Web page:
The financial community expressed moderate surprise related mostly to the timing of Coty’s latest deal, which was revealed just two weeks after the company closed on its $11.4 billion acquisition of 41 beauty brands from Procter & Gamble. Coty’s shares closed slightly up Monday, to $23.39.

“There [was] some speculation that they would have to have a period of digestion before they went out and did anything, and here they are, pretty close after the deal with Procter [& Gamble], here they are out doing another deal,” said Stifel analyst Mark Astrachan. “In terms of the why…I think the company’s planning on building on the platform that they acquired from Procter [& Gamble], the Wella business, and essentially sees more revenue synergies than cost synergies in terms of running what they acquired as a standalone business.”

The deal should indeed bolster Coty Professional Beauty with Wella, agreed Bank of America Merrill Lynch analyst Olivia Tong, writing, “Coty should be able to leverage its much broader salon distribution platform with Wella to immediately drive sales synergies for GHD.”

While Coty is planning on funding the deal with both cash and debt, the business is still within a reasonable debt-to-EBITDA (earnings before interest, taxes, depreciation and amortization) ratio, Astrachan said, estimating that ratio at around three-and-a-half times. “This is management that is comfortable running with a bit more leverage,” he added. A Moody’s report issued late Monday said the acquisition is credit negative because it follows the P&G deal and creates integration risk, but added that Coty’s credit rating and outlook remain unaffected.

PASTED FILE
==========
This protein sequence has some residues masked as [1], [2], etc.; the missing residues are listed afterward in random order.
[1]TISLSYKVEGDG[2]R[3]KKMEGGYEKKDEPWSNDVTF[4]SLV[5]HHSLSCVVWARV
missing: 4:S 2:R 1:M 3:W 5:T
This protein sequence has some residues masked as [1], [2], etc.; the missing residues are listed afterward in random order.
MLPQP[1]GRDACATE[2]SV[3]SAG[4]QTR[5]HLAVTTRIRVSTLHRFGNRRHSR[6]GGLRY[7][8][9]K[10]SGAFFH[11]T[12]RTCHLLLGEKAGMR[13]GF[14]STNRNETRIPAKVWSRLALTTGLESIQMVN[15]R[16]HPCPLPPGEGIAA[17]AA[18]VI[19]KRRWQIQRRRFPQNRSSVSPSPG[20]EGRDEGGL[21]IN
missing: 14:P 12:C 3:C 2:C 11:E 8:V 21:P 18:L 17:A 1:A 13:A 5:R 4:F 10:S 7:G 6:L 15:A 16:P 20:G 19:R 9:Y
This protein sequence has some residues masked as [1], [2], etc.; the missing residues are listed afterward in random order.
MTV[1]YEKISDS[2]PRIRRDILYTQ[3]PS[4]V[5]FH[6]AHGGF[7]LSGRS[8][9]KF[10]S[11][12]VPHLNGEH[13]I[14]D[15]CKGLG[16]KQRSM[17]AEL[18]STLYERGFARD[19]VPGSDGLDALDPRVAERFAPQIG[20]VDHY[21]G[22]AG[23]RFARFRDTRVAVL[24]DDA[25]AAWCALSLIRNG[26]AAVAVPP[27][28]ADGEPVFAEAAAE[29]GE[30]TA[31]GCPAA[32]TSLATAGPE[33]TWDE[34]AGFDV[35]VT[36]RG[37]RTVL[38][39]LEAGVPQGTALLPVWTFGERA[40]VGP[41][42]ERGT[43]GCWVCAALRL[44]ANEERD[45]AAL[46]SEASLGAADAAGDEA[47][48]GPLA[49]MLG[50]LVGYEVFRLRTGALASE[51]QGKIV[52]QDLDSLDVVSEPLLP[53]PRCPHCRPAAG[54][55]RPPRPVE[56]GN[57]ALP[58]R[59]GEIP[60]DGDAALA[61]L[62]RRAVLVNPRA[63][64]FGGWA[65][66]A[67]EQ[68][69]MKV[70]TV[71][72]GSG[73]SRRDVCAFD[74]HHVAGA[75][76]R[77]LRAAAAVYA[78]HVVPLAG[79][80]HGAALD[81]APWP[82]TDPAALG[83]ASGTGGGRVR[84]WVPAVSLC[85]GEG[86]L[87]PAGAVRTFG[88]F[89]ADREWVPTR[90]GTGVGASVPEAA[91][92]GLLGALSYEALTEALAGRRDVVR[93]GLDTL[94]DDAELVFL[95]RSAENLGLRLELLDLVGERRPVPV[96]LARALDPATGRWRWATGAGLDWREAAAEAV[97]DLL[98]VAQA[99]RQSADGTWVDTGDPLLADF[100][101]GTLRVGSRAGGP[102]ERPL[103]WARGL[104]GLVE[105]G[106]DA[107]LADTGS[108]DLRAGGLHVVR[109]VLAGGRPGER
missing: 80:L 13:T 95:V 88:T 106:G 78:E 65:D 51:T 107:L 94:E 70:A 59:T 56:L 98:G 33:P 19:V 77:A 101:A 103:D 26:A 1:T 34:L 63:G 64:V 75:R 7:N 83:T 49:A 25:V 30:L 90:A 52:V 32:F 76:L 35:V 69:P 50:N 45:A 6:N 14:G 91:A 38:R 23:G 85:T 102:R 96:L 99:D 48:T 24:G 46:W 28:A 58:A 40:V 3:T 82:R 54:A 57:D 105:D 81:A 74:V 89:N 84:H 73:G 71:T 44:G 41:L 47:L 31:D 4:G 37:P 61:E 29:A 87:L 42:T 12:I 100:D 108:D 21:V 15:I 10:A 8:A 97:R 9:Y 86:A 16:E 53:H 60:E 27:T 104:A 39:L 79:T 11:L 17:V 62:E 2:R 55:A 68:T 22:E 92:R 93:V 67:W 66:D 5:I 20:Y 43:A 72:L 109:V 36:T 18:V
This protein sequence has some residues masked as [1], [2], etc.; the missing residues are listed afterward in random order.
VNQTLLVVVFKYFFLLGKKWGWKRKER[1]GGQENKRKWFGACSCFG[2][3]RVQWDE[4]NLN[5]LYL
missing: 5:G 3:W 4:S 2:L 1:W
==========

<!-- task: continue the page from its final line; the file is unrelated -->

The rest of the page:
While Coty has been one of the more active beauty players, effectively buying itself the number-three slot as far as big beauty companies go, it is by no means the only one looking to do deals.

“Consumer behaviors and consumer preferences are changing very rapidly both in terms of what kinds of brands they’re buying and where they’re shopping and so all of these big beauty players have to rethink their go-to-market strategy and where they want to play both in terms of product categories where they feel like they can succeed and in channels of distribution,” said Vennette Ho, managing director at Financo.

To keep up, L’Oréal, the Estée Lauder Cos. Inc., Shiseido and other businesses have been racking up acquisitions of their own. Lauder is said to be looking at both Becca Cosmetics and Drunk Elephant, while having recently gone on something of a fragrance spree that most recently included the acquisition of By Kilian. Lauder’s interest in Becca specifically is said by industry sources to be spurred by L’Oréal’s purchase of color cosmetics brand IT Cosmetics, which it bought for $1.2 billion.

L’Oréal also inked deals for Société des Thermes de Saint-Gervais-les-Bains, the license to use the Saint-Gervais Mont-Blanc beauty brand and Atelier Cologne this year. Shiseido, anchored by a newly acquired prestige fragrance, Dolce & Gabbana, and the recently picked up Laura Mercier business, has even built itself a new prestige division — tapping Jean-Marc Plisson from Fresh as the head.